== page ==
That is how most users feel about computer security. To be safe AND get done what they want to get done on line. They have to dig under the hood and learn more than they really want to learn. So they either become mechanics or learn to ignore the saftey lights.

  8. @Reed: I don't think comparing web servers to workstations holds water either. Linux web servers don't have the disadvantage of an idiot user sitting in front of them surfing the web with admin privileges and a penchant for clicking on anything that promises cute kittens or naked people.

    Linux has many traits that make it harder to crack than Windows; aside from the multi-user capabilities, the natural diversity between different distros is the biggest advantage IMHO. But even with a laundry list of security advantages, we can't expect that the demand for compromised computers will just "go away" if the world switches to a more secure OS. Botnets, identity data, compromised accounts and so forth are big money.

    When it comes to Linux's security, I don't think "obscurity" is the entire picture, but it's part of the picture. Windows is just the low-hanging fruit. It gets eaten first. But if Windows use declines, the baddies of the world will be no less hungry.

  9. You ask if Linux is more secure, but you talk about if it can be attacked.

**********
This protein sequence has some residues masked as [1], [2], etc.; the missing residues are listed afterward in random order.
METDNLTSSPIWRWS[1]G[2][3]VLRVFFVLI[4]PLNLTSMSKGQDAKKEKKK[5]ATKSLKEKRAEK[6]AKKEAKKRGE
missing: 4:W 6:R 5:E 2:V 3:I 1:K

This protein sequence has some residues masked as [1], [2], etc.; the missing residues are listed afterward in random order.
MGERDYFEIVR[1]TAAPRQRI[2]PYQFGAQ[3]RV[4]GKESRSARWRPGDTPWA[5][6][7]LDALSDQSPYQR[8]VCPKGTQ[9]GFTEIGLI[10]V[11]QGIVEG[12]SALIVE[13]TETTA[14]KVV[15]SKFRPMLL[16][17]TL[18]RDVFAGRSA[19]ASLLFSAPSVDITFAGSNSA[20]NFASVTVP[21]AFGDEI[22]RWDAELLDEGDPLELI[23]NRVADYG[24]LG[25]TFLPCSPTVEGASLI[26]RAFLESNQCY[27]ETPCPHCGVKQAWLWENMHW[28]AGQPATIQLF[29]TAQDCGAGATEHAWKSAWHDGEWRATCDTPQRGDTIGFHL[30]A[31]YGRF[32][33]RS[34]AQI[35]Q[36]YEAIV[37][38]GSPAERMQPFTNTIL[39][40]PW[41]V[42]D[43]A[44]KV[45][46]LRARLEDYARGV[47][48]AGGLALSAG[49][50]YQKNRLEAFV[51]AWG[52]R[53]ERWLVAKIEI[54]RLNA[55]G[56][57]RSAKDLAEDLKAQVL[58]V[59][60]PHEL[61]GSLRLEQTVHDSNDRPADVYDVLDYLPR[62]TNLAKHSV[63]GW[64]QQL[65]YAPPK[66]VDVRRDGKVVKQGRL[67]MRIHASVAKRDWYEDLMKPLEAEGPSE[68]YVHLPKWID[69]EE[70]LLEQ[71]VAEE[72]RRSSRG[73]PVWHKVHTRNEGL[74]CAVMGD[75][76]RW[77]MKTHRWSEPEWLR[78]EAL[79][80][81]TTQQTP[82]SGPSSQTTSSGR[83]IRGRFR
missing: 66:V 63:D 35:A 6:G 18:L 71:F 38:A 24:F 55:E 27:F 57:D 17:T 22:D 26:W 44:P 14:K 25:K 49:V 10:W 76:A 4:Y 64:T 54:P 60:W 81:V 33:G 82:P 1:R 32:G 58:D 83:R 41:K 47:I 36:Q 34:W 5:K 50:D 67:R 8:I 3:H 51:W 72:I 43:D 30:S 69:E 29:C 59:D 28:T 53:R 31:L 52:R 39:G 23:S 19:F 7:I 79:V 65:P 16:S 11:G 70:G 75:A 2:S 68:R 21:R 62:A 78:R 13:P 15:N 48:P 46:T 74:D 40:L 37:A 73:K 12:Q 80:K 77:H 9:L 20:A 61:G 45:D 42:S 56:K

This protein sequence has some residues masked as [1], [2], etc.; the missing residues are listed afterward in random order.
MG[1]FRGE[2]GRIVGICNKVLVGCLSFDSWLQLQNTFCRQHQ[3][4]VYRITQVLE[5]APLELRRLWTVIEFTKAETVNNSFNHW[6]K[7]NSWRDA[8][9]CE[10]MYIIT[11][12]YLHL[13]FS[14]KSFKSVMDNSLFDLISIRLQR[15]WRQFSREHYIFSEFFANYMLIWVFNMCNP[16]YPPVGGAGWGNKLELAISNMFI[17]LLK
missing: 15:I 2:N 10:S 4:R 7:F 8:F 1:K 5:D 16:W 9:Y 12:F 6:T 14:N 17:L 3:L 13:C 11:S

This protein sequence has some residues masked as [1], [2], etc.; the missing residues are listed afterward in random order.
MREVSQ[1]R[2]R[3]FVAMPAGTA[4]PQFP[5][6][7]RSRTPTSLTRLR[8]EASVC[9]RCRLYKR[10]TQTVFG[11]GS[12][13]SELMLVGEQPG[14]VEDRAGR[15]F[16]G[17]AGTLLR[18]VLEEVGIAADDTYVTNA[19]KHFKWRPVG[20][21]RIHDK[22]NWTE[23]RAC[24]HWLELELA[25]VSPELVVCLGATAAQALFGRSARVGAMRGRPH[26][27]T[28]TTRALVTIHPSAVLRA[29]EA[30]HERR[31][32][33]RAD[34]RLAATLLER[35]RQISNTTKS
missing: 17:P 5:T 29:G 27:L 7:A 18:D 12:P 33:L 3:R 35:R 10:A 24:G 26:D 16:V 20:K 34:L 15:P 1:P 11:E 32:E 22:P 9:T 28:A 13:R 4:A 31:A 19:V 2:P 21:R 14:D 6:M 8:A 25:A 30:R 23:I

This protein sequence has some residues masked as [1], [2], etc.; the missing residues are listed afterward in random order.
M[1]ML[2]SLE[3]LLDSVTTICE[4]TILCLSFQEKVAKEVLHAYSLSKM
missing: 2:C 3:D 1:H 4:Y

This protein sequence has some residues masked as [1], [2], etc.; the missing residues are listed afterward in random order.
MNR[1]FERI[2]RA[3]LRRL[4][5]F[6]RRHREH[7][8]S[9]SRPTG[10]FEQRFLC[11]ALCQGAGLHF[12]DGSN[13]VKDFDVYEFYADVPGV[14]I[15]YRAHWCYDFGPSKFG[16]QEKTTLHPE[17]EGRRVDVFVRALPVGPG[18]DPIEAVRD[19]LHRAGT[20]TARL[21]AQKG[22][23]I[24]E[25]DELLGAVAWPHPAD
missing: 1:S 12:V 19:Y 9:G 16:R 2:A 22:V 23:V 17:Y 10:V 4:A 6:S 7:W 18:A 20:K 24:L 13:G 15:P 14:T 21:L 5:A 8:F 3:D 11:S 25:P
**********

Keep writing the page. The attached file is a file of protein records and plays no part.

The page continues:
Of course it can be attacked, but surely it also is more secure.

    Banks may be more secure than a cookie jar for your money, but even banks are attacked.

  10. As a system admin, lemme as my take on Linux security.

    1.) The system you know best will always be the potentially most secure. If you know Windows, Windows will be more secure. If you know Linux, it will be.

    2.) The largest security risk on any system is the users.

    Seriously, when was the last time you saw a computer install it's own virus or rootkit or keylogger without user input?

    You can make the system as secure as you want, create as many seperations of super and non-super users you want, but if you give a user access to root, and convince him that he wants to install Program X (neatly bundled with rootkit or worm) then there is NO way to stop that system from being infected - period.

    So, in summary, yes, this "Linux is more secure than Windows" is false. Any system with users is vulnerable.